At the DCC Council meeting on 17 March, 2008 a vote was made whether to proceed with a Stadium. For: Acklin, Bezett, Brown, Collins, Guest, Noone, Staynes, Weatherall, Wilson, Walls, Chin. Against: Butcher, Stevenson. 


"It had also recouped a $2 million loan to the Otago Rugby Football Union, meaning about $3.6 million was outstanding before the conditional deal with Calder Stewart."  The fact that the ORFU paid off most of its loans when it sold Carisbrook, and the fact that one of its creditors was the DCC, doesn't mean that the sale price was $5m. The DCC paid $7m. The sale of Burns St houses and carpark has offset that price by $1.5m This leaves $5.5m to be recouped, not $3.6m. In addition, maintenance of the grounds in the interim - maintenance not offset by rental from the ORFU - has increased Council's costs of owning Carisbrook by a couple of hundred thousand a year. [abridged - today's story here should help to clarify - Ed]

Bumble bee habitat discovered

Waynewhoever, we've all heard of spelling bees, looks like you've identified a bumble bee whose habitat is in the very centre of Dunedin.  On the theme of school lessons, I can honestly boast that I was a champ at maths in my class.  Somehow over the years this aptitude has evaporated, which leaves me with this problem: counting on my fingers and toes and some ballpoint pens of which approximately half still work (never the ones I pick up to make a note in a hurry) I figure our rates money managers of the Council really lost $3m in this $7m Carisbrook deal.  How did I get this figure?  By pulling together the shreds of information available online including in the ODT's articles.  I do wish there was a clearer - as in the Greater Dunedin's pre-election position on more transparency - source where all the ins and outs were on the "same page".

Clarfication and questions

It is a matter of record that the ORFU one way or another controlled the ground, the carpark and the houses in Burns Street.  The total price the DCC paid for the package was $7m and of this, $1m went to a trust called The Property Charitable Trust.  This trust seems therefore to have received $1m for the houses and then the DCC subsequently sold them for $692k or a loss of $308,000.  Readers will recall that despite a lot of questions being asked at the time, no-one within the ORFU could tell anyone about this trust.  Maybe it is time for someone within the DCC to tell us just who received this third of a million windfall?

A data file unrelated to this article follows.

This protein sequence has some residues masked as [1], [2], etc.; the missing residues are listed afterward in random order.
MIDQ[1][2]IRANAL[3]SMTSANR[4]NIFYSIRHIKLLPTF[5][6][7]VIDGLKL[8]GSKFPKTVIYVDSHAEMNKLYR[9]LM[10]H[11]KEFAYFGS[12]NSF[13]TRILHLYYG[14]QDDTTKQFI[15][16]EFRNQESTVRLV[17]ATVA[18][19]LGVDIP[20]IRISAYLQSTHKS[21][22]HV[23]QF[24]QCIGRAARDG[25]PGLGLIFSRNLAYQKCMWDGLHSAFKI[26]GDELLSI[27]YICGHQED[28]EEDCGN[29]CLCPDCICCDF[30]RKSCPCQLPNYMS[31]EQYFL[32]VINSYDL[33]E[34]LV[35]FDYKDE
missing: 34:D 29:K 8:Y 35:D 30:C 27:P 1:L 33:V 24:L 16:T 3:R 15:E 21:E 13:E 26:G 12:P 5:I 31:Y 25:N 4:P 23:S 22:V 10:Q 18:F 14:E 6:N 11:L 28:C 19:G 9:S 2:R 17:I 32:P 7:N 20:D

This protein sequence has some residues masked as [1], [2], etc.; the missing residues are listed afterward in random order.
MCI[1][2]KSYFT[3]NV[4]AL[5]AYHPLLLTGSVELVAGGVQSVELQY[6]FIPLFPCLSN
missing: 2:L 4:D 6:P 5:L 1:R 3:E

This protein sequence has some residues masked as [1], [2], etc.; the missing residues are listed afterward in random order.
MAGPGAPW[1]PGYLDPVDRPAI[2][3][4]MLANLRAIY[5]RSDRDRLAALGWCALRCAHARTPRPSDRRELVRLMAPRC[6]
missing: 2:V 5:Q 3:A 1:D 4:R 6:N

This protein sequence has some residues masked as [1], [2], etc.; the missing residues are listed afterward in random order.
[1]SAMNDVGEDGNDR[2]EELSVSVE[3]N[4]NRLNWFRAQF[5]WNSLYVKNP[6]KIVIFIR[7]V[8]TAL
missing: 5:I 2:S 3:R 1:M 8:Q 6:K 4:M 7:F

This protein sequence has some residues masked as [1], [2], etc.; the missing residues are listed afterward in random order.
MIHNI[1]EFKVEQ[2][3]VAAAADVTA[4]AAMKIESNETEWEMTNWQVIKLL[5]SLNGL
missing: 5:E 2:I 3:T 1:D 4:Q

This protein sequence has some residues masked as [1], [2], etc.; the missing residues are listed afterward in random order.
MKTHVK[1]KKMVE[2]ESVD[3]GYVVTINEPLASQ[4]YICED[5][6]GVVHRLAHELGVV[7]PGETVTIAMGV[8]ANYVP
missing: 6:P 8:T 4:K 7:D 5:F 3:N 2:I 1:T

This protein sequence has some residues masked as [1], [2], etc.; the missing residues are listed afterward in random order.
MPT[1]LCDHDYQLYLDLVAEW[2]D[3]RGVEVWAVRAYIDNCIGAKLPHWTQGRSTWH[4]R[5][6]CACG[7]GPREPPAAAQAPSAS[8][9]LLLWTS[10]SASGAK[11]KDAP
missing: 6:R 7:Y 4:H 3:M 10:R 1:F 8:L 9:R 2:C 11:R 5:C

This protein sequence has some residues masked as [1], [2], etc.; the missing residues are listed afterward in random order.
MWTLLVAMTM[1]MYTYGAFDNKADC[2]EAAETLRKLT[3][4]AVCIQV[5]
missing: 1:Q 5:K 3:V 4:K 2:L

DCC Elections are coming

Thank God that we have the opportunity to vote. We still live in a democracy.

I know I will vote for every councillor who is prepared to cut DCC spending, day on day, week on week, month on month and year on year.

We have clearly overspent on all the wrong things and sadly this Council has made things even worse than the last Council.

I will vote and I encourage everyone who gets voting papers to use them wisely.

Bumbling comes to mind

The Dunedin City Council will make a loss once Carisbrook is sold? The word bumbling comes to mind. When will it ever end?

Local body elections

It's a good thing there are local body elections this year.

Very hard to find historical information about who voted for the stadium.

Cheap housing for lucky buyer

"The council bought ... eight surrounding homes ... in 2009, but has since sold the homes for $692,000" which looks weird to me.  Fully serviced sections, with houses that were occupied (I know one family who lived in one of them and assume the others were tenanted too) so cannot have been in unlivable condition, sold for $86,500 average each, must have been the bargain of the decade.  Was this really the best price the council could get, on the ratepayers' behalf, or was it a bulk deal in a hurry without the ordinary-joe househunter getting a chance to make an offer on one for his family to live in ?  This may have been covered before, if so I'd appreciate a reminder of how - and why - it occurred.

Stadium type accounting

Given that the $2 million repaid by the ORFU to the DCC was given to the ORFU by the DCC as part of the purchase price, why is this being touted as a positive? The DCC financed its own debt repayment and went $2 million further into debt. ORFU contributed nothing except to increase the size of the city debt.

Carisbrook shortfall is $2m bigger?

I believe the $2m loan from the DCC to the ORFU made in 2007 was a cash advance?  So $2m out of DCC bank.  This was then repaid in 2009 when the DCC bought Carisbrook, so $7m out of DCC bank and $2m back in as repayment of loan.  Which leaves a net $7m paid out of the DCC bank after these transactions.  Therefore the shortfall on the DCC sale of Carisbrook based on the figures in your graphic this morning needs to be increased by $2m.  Can someone from DCC please correct me if I have misunderstood anything?   [Our story here today should help to clarify - Ed]